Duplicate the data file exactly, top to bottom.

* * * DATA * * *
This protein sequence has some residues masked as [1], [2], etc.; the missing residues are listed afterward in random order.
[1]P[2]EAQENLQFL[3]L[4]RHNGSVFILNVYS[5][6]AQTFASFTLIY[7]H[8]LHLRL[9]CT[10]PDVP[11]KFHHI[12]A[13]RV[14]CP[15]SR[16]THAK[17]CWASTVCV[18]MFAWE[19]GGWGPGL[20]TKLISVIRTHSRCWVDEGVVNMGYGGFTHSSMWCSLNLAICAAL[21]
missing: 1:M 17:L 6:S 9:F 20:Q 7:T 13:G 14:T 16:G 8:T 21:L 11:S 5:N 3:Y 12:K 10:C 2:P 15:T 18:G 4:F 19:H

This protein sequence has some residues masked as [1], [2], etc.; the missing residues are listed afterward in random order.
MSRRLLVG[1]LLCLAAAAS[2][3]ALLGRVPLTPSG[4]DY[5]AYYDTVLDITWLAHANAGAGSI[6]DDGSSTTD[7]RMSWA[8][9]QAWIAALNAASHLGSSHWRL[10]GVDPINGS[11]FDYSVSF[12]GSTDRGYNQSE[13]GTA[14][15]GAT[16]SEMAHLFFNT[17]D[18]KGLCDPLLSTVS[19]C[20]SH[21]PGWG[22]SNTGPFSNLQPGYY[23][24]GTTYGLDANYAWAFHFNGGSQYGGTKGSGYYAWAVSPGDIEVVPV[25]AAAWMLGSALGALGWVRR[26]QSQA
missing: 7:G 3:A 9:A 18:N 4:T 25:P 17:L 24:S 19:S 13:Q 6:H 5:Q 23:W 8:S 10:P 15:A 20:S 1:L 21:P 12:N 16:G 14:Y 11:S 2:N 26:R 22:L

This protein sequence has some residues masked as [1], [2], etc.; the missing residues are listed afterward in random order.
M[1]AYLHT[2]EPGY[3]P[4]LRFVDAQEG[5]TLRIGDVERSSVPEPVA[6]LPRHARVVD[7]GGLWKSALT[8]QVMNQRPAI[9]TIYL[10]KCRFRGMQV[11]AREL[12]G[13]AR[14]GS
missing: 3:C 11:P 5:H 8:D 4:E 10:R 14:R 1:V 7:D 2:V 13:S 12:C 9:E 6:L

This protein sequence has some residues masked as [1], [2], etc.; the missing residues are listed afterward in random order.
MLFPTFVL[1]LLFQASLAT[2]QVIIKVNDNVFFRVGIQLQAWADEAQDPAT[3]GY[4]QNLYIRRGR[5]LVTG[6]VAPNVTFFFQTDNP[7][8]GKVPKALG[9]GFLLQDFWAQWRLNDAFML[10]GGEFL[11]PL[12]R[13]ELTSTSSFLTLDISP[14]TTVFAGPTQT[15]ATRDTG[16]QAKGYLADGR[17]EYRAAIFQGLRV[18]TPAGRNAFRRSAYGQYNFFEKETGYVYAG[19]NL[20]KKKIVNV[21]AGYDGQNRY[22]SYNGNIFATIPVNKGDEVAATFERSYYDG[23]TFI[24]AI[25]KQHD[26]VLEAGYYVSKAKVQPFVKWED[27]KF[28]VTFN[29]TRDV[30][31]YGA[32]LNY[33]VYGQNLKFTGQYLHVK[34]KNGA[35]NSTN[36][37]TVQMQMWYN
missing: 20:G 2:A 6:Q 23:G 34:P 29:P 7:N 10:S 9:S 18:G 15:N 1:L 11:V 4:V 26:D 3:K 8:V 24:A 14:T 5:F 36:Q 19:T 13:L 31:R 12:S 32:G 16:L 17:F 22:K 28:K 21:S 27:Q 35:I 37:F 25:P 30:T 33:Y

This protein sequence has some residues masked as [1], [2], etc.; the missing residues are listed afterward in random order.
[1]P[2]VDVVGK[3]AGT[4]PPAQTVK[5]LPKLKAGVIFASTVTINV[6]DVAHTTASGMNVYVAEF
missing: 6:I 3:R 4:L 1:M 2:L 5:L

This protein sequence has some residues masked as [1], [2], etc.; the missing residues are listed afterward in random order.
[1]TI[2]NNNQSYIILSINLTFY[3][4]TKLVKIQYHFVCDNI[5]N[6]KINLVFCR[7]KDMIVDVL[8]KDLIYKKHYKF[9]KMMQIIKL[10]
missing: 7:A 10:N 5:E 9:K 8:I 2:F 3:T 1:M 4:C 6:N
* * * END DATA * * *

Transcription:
This protein sequence has some residues masked as [1], [2], etc.; the missing residues are listed afterward in random order.
[1]P[2]EAQENLQFL[3]L[4]RHNGSVFILNVYS[5][6]AQTFASFTLIY[7]H[8]LHLRL[9]CT[10]PDVP[11]KFHHI[12]A[13]RV[14]CP[15]SR[16]THAK[17]CWASTVCV[18]MFAWE[19]GGWGPGL[20]TKLISVIRTHSRCWVDEGVVNMGYGGFTHSSMWCSLNLAICAAL[21]
missing: 1:M 17:L 6:S 9:F 20:Q 7:T 13:G 14:T 16:G 8:T 21:L 11:S 5:N 3:Y 12:K 10:C 2:P 15:T 18:G 4:F 19:H

This protein sequence has some residues masked as [1], [2], etc.; the missing residues are listed afterward in random order.
MSRRLLVG[1]LLCLAAAAS[2][3]ALLGRVPLTPSG[4]DY[5]AYYDTVLDITWLAHANAGAGSI[6]DDGSSTTD[7]RMSWA[8][9]QAWIAALNAASHLGSSHWRL[10]GVDPINGS[11]FDYSVSF[12]GSTDRGYNQSE[13]GTA[14][15]GAT[16]SEMAHLFFNT[17]D[18]KGLCDPLLSTVS[19]C[20]SH[21]PGWG[22]SNTGPFSNLQPGYY[23][24]GTTYGLDANYAWAFHFNGGSQYGGTKGSGYYAWAVSPGDIEVVPV[25]AAAWMLGSALGALGWVRR[26]QSQA
missing: 7:G 3:A 9:A 18:N 4:T 25:P 17:L 24:S 19:S 13:Q 6:H 5:Q 23:W 8:S 10:P 15:A 20:S 1:L 21:P 12:N 16:G 14:Y 11:S 2:N 26:R 22:L

This protein sequence has some residues masked as [1], [2], etc.; the missing residues are listed afterward in random order.
M[1]AYLHT[2]EPGY[3]P[4]LRFVDAQEG[5]TLRIGDVERSSVPEPVA[6]LPRHARVVD[7]GGLWKSALT[8]QVMNQRPAI[9]TIYL[10]KCRFRGMQV[11]AREL[12]G[13]AR[14]GS
missing: 3:C 11:P 5:H 8:D 4:E 10:R 14:R 1:V 7:D 2:V 13:S 12:C 9:E 6:L

This protein sequence has some residues masked as [1], [2], etc.; the missing residues are listed afterward in random order.
MLFPTFVL[1]LLFQASLAT[2]QVIIKVNDNVFFRVGIQLQAWADEAQDPAT[3]GY[4]QNLYIRRGR[5]LVTG[6]VAPNVTFFFQTDNP[7][8]GKVPKALG[9]GFLLQDFWAQWRLNDAFML[10]GGEFL[11]PL[12]R[13]ELTSTSSFLTLDISP[14]TTVFAGPTQT[15]ATRDTG[16]QAKGYLADGR[17]EYRAAIFQGLRV[18]TPAGRNAFRRSAYGQYNFFEKETGYVYAG[19]NL[20]KKKIVNV[21]AGYDGQNRY[22]SYNGNIFATIPVNKGDEVAATFERSYYDG[23]TFI[24]AI[25]KQHD[26]VLEAGYYVSKAKVQPFVKWED[27]KF[28]VTFN[29]TRDV[30][31]YGA[32]LNY[33]VYGQNLKFTGQYLHVK[34]KNGA[35]NSTN[36][37]TVQMQMWYN
missing: 20:G 2:A 6:Q 23:G 34:P 29:P 7:N 10:S 9:S 18:G 15:N 1:L 11:V 4:V 26:D 3:K 8:V 24:A 14:T 5:F 36:Q 19:T 13:L 31:R 12:S 32:G 16:L 17:F 22:K 28:K 21:S 27:Q 35:I 37:F 25:P 30:T 33:Y

This protein sequence has some residues masked as [1], [2], etc.; the missing residues are listed afterward in random order.
[1]P[2]VDVVGK[3]AGT[4]PPAQTVK[5]LPKLKAGVIFASTVTINV[6]DVAHTTASGMNVYVAEF
missing: 6:I 3:R 4:L 1:M 2:L 5:L

This protein sequence has some residues masked as [1], [2], etc.; the missing residues are listed afterward in random order.
[1]TI[2]NNNQSYIILSINLTFY[3][4]TKLVKIQYHFVCDNI[5]N[6]KINLVFCR[7]KDMIVDVL[8]KDLIYKKHYKF[9]KMMQIIKL[10]
missing: 7:A 10:N 5:E 9:K 8:I 2:F 3:T 1:M 4:C 6:N